MI HEARTSafe designation given to 111 schools for 2019-2020 school year during COVID-19 epidemic
596 schools have received the designation over its seven-year history.
LANSING, Mich. (WLUC) - The Michigan Departments of Health and Human Services (MDHHS) and Education (MDE), American Heart Association, Michigan High School Athletic Association (MHSAA) and Michigan Alliance for Prevention of Sudden Cardiac Death of the Young (MAP-SCDY) are recognizing 111 schools for the 2019-2020 school year for keeping up with preparedness efforts.
Even though school looks different this year with virtual or hybrid instruction, preparation for cardiac emergencies is still important. Since the MI HEARTSafe School Program began in 2013, 596 school buildings have been recognized. To receive a MI HEARTSafe School designation, schools must have:
- A written medical emergency response plan and team that can respond to an emergency during school hours and after-school activities and sports.
- Current CPR/AED certification of at least 10 percent of staff and 50 percent of coaches, including 100 percent of head varsity coaches and P.E. staff.
- Accessible, properly maintained and inspected AEDs with signs identifying locations.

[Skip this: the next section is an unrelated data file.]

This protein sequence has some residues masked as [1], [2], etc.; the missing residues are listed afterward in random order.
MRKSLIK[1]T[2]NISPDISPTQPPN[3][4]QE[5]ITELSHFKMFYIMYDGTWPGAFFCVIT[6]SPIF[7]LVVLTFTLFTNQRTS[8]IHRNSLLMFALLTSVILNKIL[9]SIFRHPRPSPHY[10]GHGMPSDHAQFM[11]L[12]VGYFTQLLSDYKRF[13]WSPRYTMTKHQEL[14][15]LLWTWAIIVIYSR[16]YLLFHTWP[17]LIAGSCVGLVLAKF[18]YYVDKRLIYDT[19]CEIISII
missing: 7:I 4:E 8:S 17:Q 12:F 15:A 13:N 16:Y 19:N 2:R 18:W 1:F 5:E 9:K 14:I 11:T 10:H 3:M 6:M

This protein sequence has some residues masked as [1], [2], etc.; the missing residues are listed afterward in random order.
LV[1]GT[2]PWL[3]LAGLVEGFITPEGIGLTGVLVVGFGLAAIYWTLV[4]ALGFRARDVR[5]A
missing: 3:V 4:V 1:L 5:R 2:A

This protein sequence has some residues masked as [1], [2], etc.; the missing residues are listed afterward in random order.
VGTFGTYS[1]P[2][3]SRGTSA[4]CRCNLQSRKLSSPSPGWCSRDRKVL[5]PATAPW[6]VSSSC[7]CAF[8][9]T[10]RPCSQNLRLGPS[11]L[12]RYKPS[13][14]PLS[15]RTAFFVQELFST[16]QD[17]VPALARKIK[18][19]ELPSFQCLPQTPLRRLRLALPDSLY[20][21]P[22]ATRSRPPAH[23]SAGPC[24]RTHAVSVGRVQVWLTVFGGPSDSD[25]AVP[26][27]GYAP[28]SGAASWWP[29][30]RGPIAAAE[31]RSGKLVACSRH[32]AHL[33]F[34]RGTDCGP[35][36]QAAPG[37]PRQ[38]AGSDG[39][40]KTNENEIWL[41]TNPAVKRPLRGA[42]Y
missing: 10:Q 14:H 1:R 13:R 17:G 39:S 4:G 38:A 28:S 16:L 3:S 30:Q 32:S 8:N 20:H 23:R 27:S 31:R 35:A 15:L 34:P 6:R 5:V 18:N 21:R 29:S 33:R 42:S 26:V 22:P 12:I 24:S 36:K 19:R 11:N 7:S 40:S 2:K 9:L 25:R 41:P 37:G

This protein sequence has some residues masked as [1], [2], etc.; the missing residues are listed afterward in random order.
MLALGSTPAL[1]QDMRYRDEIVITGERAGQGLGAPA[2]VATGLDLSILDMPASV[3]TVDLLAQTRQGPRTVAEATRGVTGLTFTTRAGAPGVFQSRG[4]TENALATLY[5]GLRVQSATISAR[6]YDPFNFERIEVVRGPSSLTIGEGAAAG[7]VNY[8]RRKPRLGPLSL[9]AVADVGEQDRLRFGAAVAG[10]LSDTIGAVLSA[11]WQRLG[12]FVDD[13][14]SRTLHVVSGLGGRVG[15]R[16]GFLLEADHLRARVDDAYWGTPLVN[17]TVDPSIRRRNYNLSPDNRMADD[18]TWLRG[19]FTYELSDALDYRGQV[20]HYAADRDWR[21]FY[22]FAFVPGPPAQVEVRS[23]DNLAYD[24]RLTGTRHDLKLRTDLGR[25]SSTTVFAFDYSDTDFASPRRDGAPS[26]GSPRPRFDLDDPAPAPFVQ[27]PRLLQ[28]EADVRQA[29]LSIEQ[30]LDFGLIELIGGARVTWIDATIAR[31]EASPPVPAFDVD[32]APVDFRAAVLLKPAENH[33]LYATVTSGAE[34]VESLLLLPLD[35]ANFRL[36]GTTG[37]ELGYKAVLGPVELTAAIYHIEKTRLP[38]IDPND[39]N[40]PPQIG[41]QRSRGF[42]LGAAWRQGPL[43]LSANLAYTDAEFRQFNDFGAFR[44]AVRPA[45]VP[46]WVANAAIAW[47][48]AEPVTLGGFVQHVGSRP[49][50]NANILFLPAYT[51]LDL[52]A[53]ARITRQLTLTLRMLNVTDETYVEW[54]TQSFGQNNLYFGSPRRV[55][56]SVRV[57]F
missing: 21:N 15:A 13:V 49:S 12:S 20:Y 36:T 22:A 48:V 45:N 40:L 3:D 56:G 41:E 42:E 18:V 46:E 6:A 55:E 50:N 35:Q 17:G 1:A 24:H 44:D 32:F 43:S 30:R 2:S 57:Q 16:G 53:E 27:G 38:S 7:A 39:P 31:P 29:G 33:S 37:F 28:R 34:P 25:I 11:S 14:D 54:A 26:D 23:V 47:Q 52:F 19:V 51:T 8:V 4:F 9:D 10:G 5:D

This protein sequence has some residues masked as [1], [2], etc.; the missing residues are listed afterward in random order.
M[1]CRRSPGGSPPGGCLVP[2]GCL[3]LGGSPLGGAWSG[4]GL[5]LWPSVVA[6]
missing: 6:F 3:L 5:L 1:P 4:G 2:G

- Annual cardiac emergency response drills.
- Pre-participation sports screening of all student athletes using the current physical and history form endorsed by MHSAA.
“Sudden cardiac death claims the lives of more than 300 Michigan children and young adults annually,” said Dr. Joneigh Khaldun, MDHHS chief medical executive and chief deputy for health. “Although much of the focus this year has been on COVID-19, ensuring our schools are prepared for cardiac emergencies is still of vital importance and can save lives.
Keeping up with the MI HEARTSafe School criteria is vital for maintaining a safe environment even if school is not in session in the traditional form. Resources to help meet the criteria during the COVID-19 pandemic is available on the MI HEARTSafe School website. MAP-SCDY will also be hosting a virtual workshop to educate schools on how to become a MI HEARTSafe School including program implementation, tips on how to perform virtual drills and more.
“Whether or not students and staff are in schools or are teaching and learning at a distance, it’s essential to prepare to respond to sudden cardiac emergencies,” said State Superintendent Dr. Michael Rice. “Schools that train staff so that the schools become Michigan’s HEARTSafe schools provide an extra measure of safety for their students and staff.”
This is MI HEARTSafe Schools program’s seventh year. The designation lasts for three years, and this year 10 schools received their third MI HEARTSafe award. Currently, 476 schools are designated as MI HEARTSafe Schools.
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